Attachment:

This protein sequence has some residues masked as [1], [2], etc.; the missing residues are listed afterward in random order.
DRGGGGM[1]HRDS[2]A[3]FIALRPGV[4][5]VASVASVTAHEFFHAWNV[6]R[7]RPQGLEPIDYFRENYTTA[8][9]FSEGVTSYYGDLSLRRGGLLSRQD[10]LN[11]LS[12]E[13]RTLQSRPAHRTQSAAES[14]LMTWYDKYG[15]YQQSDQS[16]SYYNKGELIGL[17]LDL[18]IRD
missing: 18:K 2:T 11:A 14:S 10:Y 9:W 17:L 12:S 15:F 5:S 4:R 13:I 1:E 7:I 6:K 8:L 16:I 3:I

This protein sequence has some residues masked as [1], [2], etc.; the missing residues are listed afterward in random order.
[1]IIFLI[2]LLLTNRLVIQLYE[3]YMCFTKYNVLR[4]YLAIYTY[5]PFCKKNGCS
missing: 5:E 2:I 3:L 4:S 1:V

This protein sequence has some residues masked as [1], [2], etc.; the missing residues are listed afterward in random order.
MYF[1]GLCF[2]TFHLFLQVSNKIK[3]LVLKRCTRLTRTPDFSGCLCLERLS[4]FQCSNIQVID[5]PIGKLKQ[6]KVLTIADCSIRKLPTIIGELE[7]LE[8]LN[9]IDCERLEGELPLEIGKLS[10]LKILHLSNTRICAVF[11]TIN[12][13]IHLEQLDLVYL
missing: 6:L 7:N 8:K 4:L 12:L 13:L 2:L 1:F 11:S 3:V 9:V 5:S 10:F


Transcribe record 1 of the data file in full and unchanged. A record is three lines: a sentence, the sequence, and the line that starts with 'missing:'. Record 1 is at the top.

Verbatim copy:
This protein sequence has some residues masked as [1], [2], etc.; the missing residues are listed afterward in random order.
DRGGGGM[1]HRDS[2]A[3]FIALRPGV[4][5]VASVASVTAHEFFHAWNV[6]R[7]RPQGLEPIDYFRENYTTA[8][9]FSEGVTSYYGDLSLRRGGLLSRQD[10]LN[11]LS[12]E[13]RTLQSRPAHRTQSAAES[14]LMTWYDKYG[15]YQQSDQS[16]SYYNKGELIGL[17]LDL[18]IRD
missing: 18:K 2:T 11:A 14:S 10:Y 9:W 17:L 12:S 15:F 5:S 4:R 13:I 1:E 7:I 6:K 8:L 16:I 3:I